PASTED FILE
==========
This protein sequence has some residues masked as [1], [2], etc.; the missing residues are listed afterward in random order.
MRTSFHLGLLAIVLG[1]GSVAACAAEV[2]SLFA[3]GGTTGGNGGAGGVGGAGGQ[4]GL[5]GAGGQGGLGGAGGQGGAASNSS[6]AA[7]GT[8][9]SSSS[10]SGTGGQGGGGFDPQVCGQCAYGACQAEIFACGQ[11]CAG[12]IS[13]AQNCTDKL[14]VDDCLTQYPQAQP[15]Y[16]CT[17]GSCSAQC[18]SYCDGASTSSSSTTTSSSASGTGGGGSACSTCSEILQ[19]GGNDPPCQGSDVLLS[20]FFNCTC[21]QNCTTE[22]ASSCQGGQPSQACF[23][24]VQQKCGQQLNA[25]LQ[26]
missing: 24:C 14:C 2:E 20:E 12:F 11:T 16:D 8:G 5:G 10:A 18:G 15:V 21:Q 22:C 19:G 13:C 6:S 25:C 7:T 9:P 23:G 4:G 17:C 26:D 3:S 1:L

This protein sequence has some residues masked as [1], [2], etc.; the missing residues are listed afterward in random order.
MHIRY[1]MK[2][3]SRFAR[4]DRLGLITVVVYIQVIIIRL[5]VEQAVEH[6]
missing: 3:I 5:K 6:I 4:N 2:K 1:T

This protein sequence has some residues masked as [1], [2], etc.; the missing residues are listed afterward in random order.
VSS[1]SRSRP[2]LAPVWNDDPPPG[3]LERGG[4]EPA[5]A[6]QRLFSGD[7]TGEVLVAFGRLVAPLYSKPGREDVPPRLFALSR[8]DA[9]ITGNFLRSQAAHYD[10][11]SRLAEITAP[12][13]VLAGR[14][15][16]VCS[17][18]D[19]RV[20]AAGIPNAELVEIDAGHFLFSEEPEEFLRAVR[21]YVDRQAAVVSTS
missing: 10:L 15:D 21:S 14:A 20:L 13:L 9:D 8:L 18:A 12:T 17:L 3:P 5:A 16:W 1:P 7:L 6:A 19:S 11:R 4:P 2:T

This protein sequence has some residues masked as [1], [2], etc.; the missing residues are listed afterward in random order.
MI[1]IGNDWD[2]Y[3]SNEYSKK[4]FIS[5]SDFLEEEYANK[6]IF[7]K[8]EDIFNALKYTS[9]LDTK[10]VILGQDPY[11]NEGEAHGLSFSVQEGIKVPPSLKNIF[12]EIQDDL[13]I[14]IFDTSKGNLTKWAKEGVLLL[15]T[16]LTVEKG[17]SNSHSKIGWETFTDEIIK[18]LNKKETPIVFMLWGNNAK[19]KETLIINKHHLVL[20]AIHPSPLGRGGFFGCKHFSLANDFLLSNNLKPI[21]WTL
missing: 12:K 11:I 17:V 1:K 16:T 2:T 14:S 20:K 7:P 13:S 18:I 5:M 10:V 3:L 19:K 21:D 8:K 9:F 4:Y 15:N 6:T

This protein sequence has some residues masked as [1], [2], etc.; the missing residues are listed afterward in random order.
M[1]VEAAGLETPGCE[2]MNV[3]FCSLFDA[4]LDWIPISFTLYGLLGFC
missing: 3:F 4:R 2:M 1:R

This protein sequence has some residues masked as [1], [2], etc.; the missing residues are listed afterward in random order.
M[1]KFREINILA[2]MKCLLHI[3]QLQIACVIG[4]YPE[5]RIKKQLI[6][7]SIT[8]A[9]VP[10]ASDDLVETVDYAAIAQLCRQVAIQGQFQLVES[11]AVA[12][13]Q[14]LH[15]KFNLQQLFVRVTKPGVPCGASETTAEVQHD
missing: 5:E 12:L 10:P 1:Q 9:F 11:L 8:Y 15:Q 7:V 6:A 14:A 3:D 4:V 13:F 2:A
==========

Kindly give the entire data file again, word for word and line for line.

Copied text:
This protein sequence has some residues masked as [1], [2], etc.; the missing residues are listed afterward in random order.
MRTSFHLGLLAIVLG[1]GSVAACAAEV[2]SLFA[3]GGTTGGNGGAGGVGGAGGQ[4]GL[5]GAGGQGGLGGAGGQGGAASNSS[6]AA[7]GT[8][9]SSSS[10]SGTGGQGGGGFDPQVCGQCAYGACQAEIFACGQ[11]CAG[12]IS[13]AQNCTDKL[14]VDDCLTQYPQAQP[15]Y[16]CT[17]GSCSAQC[18]SYCDGASTSSSSTTTSSSASGTGGGGSACSTCSEILQ[19]GGNDPPCQGSDVLLS[20]FFNCTC[21]QNCTTE[22]ASSCQGGQPSQACF[23][24]VQQKCGQQLNA[25]LQ[26]
missing: 24:C 14:C 2:E 20:E 12:F 11:T 16:D 8:G 5:G 10:A 18:G 15:V 21:Q 22:C 19:G 13:C 6:S 25:C 7:T 9:P 23:G 4:G 17:C 26:D 3:S 1:L

This protein sequence has some residues masked as [1], [2], etc.; the missing residues are listed afterward in random order.
MHIRY[1]MK[2][3]SRFAR[4]DRLGLITVVVYIQVIIIRL[5]VEQAVEH[6]
missing: 3:I 5:K 6:I 4:N 2:K 1:T

This protein sequence has some residues masked as [1], [2], etc.; the missing residues are listed afterward in random order.
VSS[1]SRSRP[2]LAPVWNDDPPPG[3]LERGG[4]EPA[5]A[6]QRLFSGD[7]TGEVLVAFGRLVAPLYSKPGREDVPPRLFALSR[8]DA[9]ITGNFLRSQAAHYD[10][11]SRLAEITAP[12][13]VLAGR[14][15][16]VCS[17][18]D[19]RV[20]AAGIPNAELVEIDAGHFLFSEEPEEFLRAVR[21]YVDRQAAVVSTS
missing: 10:L 15:D 21:S 14:A 20:L 13:L 9:D 8:L 18:A 12:T 17:L 3:P 5:A 16:W 1:P 7:L 6:A 19:S 11:R 4:P 2:T

This protein sequence has some residues masked as [1], [2], etc.; the missing residues are listed afterward in random order.
MI[1]IGNDWD[2]Y[3]SNEYSKK[4]FIS[5]SDFLEEEYANK[6]IF[7]K[8]EDIFNALKYTS[9]LDTK[10]VILGQDPY[11]NEGEAHGLSFSVQEGIKVPPSLKNIF[12]EIQDDL[13]I[14]IFDTSKGNLTKWAKEGVLLL[15]T[16]LTVEKG[17]SNSHSKIGWETFTDEIIK[18]LNKKETPIVFMLWGNNAK[19]KETLIINKHHLVL[20]AIHPSPLGRGGFFGCKHFSLANDFLLSNNLKPI[21]WTL
missing: 12:K 11:I 17:V 1:K 16:T 2:T 14:S 20:K 7:P 13:S 18:I 5:M 10:V 3:L 19:K 21:D 8:K 9:F 4:Y 15:N 6:T

This protein sequence has some residues masked as [1], [2], etc.; the missing residues are listed afterward in random order.
M[1]VEAAGLETPGCE[2]MNV[3]FCSLFDA[4]LDWIPISFTLYGLLGFC
missing: 3:F 4:R 2:M 1:R

This protein sequence has some residues masked as [1], [2], etc.; the missing residues are listed afterward in random order.
M[1]KFREINILA[2]MKCLLHI[3]QLQIACVIG[4]YPE[5]RIKKQLI[6][7]SIT[8]A[9]VP[10]ASDDLVETVDYAAIAQLCRQVAIQGQFQLVES[11]AVA[12][13]Q[14]LH[15]KFNLQQLFVRVTKPGVPCGASETTAEVQHD
missing: 5:E 12:L 10:P 1:Q 9:F 11:L 8:Y 15:Q 7:V 6:A 14:A 3:D 4:V 13:F 2:A